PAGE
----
CAT SMITH: Changes to voting arrangements represent the first step on a slippery slope.
ANDREW FAGAN: While human rights must continue to seek to protect the most vulnerable and weak in our societies, its defenders also need to urgently concern themselves with broader, more ostensibly banal and everyday concerns.
STEPHEN BRADLEY: Experience suggests that careful evaluation is prudent before promoting specific technologies in the health service, but there is much to gain from empowering staff and patients with functioning computer systems that work and that can communicate with each other.
HELEN LACKNER: The UK’s seat at the UN Security Council represents a significant opportunity to form the basis for real negotiations between the two most prominent Yemeni parties to help end the conflict but one which has not yet been seized.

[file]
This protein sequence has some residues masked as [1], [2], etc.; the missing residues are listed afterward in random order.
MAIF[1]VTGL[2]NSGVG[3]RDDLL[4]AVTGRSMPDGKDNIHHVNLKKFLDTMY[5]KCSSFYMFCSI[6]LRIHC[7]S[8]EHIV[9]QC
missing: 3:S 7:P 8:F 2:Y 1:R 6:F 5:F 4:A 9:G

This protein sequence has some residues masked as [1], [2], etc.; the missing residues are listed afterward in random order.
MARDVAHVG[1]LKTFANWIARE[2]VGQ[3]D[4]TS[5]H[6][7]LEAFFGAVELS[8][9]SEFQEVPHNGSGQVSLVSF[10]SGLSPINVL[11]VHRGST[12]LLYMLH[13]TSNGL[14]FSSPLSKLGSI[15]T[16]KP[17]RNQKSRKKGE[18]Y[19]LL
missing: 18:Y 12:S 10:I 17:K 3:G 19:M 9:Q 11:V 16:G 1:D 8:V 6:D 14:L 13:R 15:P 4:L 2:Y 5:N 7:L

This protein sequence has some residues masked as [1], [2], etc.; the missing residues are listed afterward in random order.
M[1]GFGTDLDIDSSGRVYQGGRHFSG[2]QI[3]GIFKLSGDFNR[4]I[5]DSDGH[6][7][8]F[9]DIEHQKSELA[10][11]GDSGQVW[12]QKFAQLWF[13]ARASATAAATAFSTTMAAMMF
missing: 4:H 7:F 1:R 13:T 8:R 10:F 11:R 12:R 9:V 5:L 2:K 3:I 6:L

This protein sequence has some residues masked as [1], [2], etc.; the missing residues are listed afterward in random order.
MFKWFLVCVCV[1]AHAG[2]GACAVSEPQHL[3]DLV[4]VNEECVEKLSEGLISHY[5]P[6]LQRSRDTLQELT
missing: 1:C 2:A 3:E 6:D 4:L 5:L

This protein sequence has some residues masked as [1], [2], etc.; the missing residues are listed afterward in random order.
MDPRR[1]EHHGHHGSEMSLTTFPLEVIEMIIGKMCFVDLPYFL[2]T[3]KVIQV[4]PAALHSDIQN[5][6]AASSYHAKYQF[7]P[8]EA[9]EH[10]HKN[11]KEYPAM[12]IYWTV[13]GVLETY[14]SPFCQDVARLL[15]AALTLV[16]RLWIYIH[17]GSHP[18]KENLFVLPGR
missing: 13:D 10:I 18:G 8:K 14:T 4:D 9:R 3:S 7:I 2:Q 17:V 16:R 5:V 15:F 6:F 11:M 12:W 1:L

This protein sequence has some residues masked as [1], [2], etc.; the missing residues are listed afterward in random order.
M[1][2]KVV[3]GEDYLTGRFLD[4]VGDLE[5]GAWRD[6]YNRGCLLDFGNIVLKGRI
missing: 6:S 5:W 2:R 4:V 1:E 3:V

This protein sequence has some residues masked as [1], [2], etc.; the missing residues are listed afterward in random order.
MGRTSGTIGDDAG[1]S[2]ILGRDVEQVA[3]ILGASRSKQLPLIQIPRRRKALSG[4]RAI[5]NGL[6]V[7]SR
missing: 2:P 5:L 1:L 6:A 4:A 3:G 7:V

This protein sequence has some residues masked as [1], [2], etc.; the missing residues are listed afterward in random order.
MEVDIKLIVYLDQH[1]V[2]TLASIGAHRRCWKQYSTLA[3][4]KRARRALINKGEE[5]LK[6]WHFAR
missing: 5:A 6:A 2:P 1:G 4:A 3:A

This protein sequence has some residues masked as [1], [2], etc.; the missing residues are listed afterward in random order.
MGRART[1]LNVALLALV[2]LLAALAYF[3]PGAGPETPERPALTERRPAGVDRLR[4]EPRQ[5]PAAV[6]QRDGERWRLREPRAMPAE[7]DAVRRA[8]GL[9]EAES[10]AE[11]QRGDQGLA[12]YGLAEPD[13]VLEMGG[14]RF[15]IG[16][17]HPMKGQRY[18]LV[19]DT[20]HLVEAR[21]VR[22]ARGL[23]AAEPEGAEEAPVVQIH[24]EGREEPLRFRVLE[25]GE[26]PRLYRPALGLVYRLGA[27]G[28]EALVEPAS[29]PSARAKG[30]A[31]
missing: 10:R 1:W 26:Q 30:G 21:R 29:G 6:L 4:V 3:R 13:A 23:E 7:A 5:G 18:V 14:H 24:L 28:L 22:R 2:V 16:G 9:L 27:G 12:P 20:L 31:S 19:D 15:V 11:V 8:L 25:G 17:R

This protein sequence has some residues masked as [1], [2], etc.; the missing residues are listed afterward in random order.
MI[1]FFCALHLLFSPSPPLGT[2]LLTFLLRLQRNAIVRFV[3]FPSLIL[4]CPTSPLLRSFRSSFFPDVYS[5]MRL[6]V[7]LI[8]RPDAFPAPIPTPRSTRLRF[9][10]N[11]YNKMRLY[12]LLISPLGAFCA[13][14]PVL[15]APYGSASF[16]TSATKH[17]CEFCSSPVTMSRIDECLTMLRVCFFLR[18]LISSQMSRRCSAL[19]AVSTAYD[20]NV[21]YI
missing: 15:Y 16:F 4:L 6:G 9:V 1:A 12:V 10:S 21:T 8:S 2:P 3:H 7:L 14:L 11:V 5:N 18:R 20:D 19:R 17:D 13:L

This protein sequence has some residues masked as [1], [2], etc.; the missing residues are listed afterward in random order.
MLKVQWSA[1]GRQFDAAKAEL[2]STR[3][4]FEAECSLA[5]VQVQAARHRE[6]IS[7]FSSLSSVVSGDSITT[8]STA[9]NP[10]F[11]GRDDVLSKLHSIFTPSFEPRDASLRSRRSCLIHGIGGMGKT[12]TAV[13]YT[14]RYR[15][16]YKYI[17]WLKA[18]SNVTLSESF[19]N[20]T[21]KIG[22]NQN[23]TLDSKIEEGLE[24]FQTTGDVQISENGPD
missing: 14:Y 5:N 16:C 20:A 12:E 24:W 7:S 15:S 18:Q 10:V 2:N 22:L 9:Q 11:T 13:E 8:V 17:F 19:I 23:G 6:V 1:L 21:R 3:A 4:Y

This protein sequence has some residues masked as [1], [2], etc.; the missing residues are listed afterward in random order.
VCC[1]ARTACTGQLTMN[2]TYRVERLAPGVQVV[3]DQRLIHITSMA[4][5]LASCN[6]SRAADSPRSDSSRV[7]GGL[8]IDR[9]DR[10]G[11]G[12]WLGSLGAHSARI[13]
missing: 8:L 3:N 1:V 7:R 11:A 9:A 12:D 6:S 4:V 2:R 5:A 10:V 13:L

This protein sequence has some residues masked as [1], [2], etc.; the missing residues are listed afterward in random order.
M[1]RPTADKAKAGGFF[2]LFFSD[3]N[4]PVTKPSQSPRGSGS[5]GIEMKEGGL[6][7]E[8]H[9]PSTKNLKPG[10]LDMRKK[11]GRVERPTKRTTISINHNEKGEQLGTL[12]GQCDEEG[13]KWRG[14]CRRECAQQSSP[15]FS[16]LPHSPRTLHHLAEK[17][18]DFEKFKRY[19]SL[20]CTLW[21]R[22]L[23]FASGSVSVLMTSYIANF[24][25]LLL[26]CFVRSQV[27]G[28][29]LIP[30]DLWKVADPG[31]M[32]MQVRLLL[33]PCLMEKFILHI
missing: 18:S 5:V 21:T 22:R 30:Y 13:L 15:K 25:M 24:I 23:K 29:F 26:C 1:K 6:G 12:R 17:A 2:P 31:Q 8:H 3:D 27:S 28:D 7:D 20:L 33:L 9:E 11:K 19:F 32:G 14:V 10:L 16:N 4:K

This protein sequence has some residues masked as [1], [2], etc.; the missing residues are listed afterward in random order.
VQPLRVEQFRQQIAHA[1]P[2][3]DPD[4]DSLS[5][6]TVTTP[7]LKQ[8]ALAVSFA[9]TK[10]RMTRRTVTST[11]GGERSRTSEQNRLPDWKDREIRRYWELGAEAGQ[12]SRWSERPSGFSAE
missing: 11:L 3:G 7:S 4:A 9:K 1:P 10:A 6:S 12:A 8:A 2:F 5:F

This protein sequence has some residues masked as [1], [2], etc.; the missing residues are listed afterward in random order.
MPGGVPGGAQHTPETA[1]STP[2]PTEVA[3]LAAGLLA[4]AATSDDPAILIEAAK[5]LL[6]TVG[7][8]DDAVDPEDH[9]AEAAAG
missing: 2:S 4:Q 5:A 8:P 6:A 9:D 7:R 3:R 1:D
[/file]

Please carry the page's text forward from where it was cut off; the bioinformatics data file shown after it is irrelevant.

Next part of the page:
DAVE WARD: Unions must work alongside Labour to make work the number one political issue and to deliver real change.
FIONA ALDRIDGE: Faced with the prospect of longer working lives, technological change and economic uncertainties, we need to ensure that high quality opportunities to upskill and retrain are available to all.